The Infectious Disease Research Institute is probably the least-visible global health organization in Seattle, but now it’s moving its growing staff to a place where all the cool kids in global health can’t miss it—South Lake Union.
IDRI, the nonprofit global health R&D center, said this week it is moving from its long-term home on Seattle’s First Hill to a bigger and more modern facility in South Lake Union, at 1616 Eastlake Avenue East. The organization has grown four-fold in the past six years, bringing its total headcount to about 115 employees, says Curt Malloy, IDRI’s senior vice president. The move is scheduled to occur in mid-2013, right when the organization plans to celebrate its 20th anniversary and raise its public profile, CEO Stewart Parker says.
“We are interested in increasing awareness of IDRI in every way, and that includes our physical space,” Parker says.
The nonprofit was founded by immunologist Steve Reed in 1993, and now has an annual budget of about $25 million—half of which comes from the Bill & Melinda Gates Foundation, while much of the rest comes from federal research grants. The institute has been steadily adding capabilities for vaccine research and development, low-cost diagnostics, and early stage drug discovery. It has a focus on diseases of the developing world like tuberculosis, malaria, Chagas disease, leishmaniasis and others.
While IDRI has rarely made headlines over the years, its work is well known in the biotech industry. Reed built on his work at IDRI to co-found Corixa and Immune Design, and has infused IDRI with an applied science ethic. Just this month, the organization moved a tuberculosis vaccine candidate way beyond the lab bench, all the way into its first clinical trial.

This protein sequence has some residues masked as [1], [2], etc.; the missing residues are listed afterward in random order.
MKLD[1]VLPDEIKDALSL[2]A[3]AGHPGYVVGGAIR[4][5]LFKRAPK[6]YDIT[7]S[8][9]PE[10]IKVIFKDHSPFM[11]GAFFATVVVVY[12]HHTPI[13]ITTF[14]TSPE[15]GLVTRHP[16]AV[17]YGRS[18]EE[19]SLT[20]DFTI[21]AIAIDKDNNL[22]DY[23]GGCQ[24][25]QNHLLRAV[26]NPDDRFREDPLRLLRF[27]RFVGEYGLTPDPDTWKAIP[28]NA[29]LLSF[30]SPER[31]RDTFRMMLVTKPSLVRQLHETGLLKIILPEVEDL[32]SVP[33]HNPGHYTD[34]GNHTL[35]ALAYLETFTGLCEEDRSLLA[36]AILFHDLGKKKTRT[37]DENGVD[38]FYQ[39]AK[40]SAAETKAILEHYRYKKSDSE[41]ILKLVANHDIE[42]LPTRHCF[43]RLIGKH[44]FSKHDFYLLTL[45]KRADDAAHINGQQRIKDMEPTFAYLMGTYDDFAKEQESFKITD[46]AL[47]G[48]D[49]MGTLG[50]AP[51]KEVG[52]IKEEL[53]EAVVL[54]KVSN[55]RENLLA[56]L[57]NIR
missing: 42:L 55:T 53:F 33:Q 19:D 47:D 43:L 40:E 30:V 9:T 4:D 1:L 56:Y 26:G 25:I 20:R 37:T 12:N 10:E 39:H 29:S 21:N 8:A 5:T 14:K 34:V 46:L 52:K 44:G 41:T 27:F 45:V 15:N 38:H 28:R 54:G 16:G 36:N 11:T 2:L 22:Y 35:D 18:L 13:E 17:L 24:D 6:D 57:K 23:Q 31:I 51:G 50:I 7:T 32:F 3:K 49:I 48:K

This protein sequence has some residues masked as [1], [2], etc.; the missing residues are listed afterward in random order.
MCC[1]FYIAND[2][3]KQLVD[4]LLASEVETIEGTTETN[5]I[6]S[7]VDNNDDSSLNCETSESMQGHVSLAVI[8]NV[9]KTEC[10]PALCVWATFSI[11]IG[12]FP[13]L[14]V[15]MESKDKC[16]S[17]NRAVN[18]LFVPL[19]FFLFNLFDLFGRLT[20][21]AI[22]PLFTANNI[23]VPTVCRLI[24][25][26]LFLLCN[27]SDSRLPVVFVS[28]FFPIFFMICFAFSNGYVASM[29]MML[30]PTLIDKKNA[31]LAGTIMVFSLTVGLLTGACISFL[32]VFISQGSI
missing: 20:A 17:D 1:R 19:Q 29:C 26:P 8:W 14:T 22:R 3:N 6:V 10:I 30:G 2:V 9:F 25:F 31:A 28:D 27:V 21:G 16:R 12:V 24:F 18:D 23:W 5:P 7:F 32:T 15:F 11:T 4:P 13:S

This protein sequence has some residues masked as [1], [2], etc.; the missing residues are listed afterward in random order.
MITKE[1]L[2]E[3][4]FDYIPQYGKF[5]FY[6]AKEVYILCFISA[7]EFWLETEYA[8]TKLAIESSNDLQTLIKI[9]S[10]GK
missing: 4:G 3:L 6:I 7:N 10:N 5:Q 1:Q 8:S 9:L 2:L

By moving into South Lake Union, IDRI will be within walking distance of many of its peers and collaborators at the Gates Foundation, Seattle Biomedical Research Institute, the Institute for Systems Biology, the Fred Hutchinson Cancer Research Center, and PATH.
The new facility should help IDRI make its workspace more efficient, Parker says, by getting most of the scientific staff on the same floor. The new space will be equipped to have the labs typical of most research centers, but is also being set up to manufacture small-scale quantities of vaccine-boosting compounds called adjuvants in accordance with industrial Good Manufacturing Practices (GMP).
As someone who works in the same current building complex as IDRI, and has visited 1616 Eastlake many times for interviews, there’s no doubt that the new place is nicer. It’s being configured to provide IDRI with more room to grow, and should help it over the long term with recruiting more scientists, Parker says.
“We even think our science will accelerate, because we’re around so many colleagues and because the space will be so much more efficient,” Parker says.